Homemade Bagels are in a different league to the usual dry supermarket offerings. They’re also a doddle to make and include some fun boiling! Sprinkle with sesame seeds to make my Sesame Bagels or use the basic recipe to experiment with the flavours to your heart’s content!
Some things I’m not sure I have any locus to riff on and this bagel recipe is one of them. It ain’t broke and I ain’t intending to fix it. Its the Nigella Lawson recipe from How to be a Domestic Goddess. OK, so I changed it a tiny-weeny bit. And I more or less halved the recipe – 15 bagels is a lot but it is easy to double it back up.
I don’t make bread all that often, mostly because I am impatient and there is inevitably waiting around time. I first made these back in Cornwall in around 2005 and they worked perfectly so I’ve made them a few times since. Bagels are one of those things that the homemade version is so far superior to the shop bought variety that you will tell yourself that you will only ever make you own forevermore. That’s utter bull of course but the sentiment is nice although actually these took me under 2 hours from start to finish. If you are in need of a super quick, no knead, no proving required bread, take a look at my Oregano and Chilli Sodabread.
There are a multitude of ways to eat bagels, usually toasted. I am a big fan of the standard ‘plain with butter’, ‘plain with cream cheese’ or my inevitable favourite ‘plain with cream cheese and bacon’ – salty, creamy, tangy and yum! This is clearly a wholly anti-kosher way to treat a jewish bread but as I believe neither in an evil omnipresent fairy controlling our lives or one of the many varieties of best-selling, poorly-translated and over-relied upon ‘ancient’ texts, I am all about the pork, bacon and morality without requiring eternal threats. Gosh sorry that got a bit deep – to summarise, I ain’t kosher and therefore put bacon on my bagel I shall! My Bacon and Cream Cheese Guacamole would make these Bagels into a super awesome brunch dish.
There is a whole school of people who use bagels as a sandwich bread – now I am not usually down with this. Untoasted or even toasted-and-then-cooled bagels are dry as standard. They’re too chewy to blend nicely with their filling (see also: sourdough) and lets be honest, the hole can make things difficult! But! My homemade sesame bagels are much softer and moister than shop bought bagels and lend themselves to being eaten without needing to be toasted and aren’t quite so overly chewy. Not going to lie, the hole thing can still be an issue – just make the hole smaller when shaping if sarnies are your intended end point.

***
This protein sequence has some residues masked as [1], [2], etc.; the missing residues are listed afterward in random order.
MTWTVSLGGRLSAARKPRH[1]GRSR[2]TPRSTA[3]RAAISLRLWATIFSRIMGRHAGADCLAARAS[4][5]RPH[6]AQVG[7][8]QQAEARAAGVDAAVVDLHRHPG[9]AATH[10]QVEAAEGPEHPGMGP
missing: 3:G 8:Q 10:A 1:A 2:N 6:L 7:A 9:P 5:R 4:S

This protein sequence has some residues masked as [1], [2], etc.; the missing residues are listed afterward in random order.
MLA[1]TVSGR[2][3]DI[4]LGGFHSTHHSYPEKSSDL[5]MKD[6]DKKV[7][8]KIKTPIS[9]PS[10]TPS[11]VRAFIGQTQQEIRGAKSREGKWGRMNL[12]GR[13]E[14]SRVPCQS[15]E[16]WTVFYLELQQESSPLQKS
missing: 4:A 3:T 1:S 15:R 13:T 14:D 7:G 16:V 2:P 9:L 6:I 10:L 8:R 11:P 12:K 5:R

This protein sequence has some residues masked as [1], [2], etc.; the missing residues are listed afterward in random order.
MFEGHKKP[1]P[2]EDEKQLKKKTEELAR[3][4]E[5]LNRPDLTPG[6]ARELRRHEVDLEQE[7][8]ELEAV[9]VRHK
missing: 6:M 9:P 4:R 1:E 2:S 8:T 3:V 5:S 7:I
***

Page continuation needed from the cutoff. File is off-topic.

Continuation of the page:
7g Easy/Instant Yeast (or 15g Fresh Yeast)
3 Tbsp Sugar
1/2 Tbsp Vegetable Oil
500g of White Bread Flour (and extra for kneading)
2 Tbsp Sea Salt Flakes
300ml Warm Water
1 Tbsp Sesame Seeds
- If you have freezer space and are of an organised nature, you could make them in large batches and then freeze them. Make sure to slice them before freezing, they can be prised apart and toasted straight from frozen like that.
- I used my basic model Kenwood Stand Mixer* with the dough hook attachment. This is a recent acquisition however and I made these by hand for years – just think of it as your workout for the day!
Add 7g Easy/Instant Yeast, 1 Tbsp Sugar and 1/2 Tbsp Vegetable Oil to 300ml Warm Water. Stir and set aside.
Combine 500g of White Bread Flour and 2 Tbsp Sea Salt Flakes in a mixing bowl – ideally in a stand mixer with a dough hook.
Knead the dough for at least 10 minutes – it should be a stiff/hard/quite dry dough – add more flour or water to achieve that consistency if needed.
Put the dough into an oiled bowl, cover and leave in a warm place for 1 hour to prove. It should be well risen and retain the impression of you finger when prodded.
In the meantime, line a baking sheet with greaseproof paper and oil the paper.
Once risen, punch the dough down and knead it a little until smooth. Divide the dough in half, half again and then half again to make 8 mounds of dough.
Roll each mound into a ball using the palms of your hands then flatten a little. Poke a hole in the middle and stretch the now doughnut shaped dough – I like to use the spin-it-around-your-index-finger technique.
Lightly cover them and leave each bagel resting on the oiled baking tray for 20 minutes to second prove.
Meanwhile preheat the oven to 240c and put a full kettle on to boil. Also fill a large pan with a little water and 2 Tbsp Sugar stirred into it on the hob on a medium/high heat.
Add the now boiled kettle water to the pan and bring to the boil.
Poach each of the bagels in the sugared water for 1 minute – do this in batches commensurate to the size of your pan – do not overcrowd the pan. Turn the bagels once in the water. Replace the bagels back on their oiled baking sheet once poached.
Beat 1 Egg and use a brush to glaze the top and sprinkle the ugly-ass boiled bagels with 1 Tbsp Sesame Seeds.
Bake the bagels for 10-15 minutes until golden brown.
Let me know if you agree that these are far superior to shop bought bagels in the comments!
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